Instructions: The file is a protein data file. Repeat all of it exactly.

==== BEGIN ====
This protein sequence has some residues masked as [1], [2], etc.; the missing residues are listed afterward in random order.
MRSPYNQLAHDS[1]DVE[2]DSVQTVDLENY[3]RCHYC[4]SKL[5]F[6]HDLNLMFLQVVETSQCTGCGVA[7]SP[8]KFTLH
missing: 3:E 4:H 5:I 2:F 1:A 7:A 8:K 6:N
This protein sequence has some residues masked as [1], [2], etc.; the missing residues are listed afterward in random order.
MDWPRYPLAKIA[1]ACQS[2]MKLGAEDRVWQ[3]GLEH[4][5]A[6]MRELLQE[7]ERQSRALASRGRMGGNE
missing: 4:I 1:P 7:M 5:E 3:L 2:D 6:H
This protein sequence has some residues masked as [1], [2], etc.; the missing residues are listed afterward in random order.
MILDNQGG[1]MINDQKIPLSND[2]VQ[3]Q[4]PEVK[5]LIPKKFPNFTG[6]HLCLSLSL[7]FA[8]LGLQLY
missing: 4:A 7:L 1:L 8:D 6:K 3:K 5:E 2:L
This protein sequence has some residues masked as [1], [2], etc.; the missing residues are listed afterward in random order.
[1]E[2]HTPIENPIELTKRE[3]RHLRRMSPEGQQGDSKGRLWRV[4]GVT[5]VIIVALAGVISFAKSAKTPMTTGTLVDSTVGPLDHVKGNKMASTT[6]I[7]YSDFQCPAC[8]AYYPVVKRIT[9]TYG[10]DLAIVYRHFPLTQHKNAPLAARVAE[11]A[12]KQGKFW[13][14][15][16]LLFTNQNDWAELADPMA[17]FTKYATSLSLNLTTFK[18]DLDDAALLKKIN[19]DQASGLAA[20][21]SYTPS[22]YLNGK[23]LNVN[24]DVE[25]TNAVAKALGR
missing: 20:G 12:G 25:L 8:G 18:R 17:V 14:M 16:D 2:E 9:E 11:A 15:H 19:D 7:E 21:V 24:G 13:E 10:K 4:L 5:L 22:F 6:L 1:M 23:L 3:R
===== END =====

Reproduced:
This protein sequence has some residues masked as [1], [2], etc.; the missing residues are listed afterward in random order.
MRSPYNQLAHDS[1]DVE[2]DSVQTVDLENY[3]RCHYC[4]SKL[5]F[6]HDLNLMFLQVVETSQCTGCGVA[7]SP[8]KFTLH
missing: 3:E 4:H 5:I 2:F 1:A 7:A 8:K 6:N
This protein sequence has some residues masked as [1], [2], etc.; the missing residues are listed afterward in random order.
MDWPRYPLAKIA[1]ACQS[2]MKLGAEDRVWQ[3]GLEH[4][5]A[6]MRELLQE[7]ERQSRALASRGRMGGNE
missing: 4:I 1:P 7:M 5:E 3:L 2:D 6:H
This protein sequence has some residues masked as [1], [2], etc.; the missing residues are listed afterward in random order.
MILDNQGG[1]MINDQKIPLSND[2]VQ[3]Q[4]PEVK[5]LIPKKFPNFTG[6]HLCLSLSL[7]FA[8]LGLQLY
missing: 4:A 7:L 1:L 8:D 6:K 3:K 5:E 2:L
This protein sequence has some residues masked as [1], [2], etc.; the missing residues are listed afterward in random order.
[1]E[2]HTPIENPIELTKRE[3]RHLRRMSPEGQQGDSKGRLWRV[4]GVT[5]VIIVALAGVISFAKSAKTPMTTGTLVDSTVGPLDHVKGNKMASTT[6]I[7]YSDFQCPAC[8]AYYPVVKRIT[9]TYG[10]DLAIVYRHFPLTQHKNAPLAARVAE[11]A[12]KQGKFW[13][14][15][16]LLFTNQNDWAELADPMA[17]FTKYATSLSLNLTTFK[18]DLDDAALLKKIN[19]DQASGLAA[20][21]SYTPS[22]YLNGK[23]LNVN[24]DVE[25]TNAVAKALGR
missing: 20:G 12:G 25:L 8:G 18:R 17:V 14:M 16:D 2:E 9:E 11:A 15:H 19:D 7:E 21:V 24:G 13:E 10:K 4:L 5:L 22:F 6:L 1:M 23:L 3:R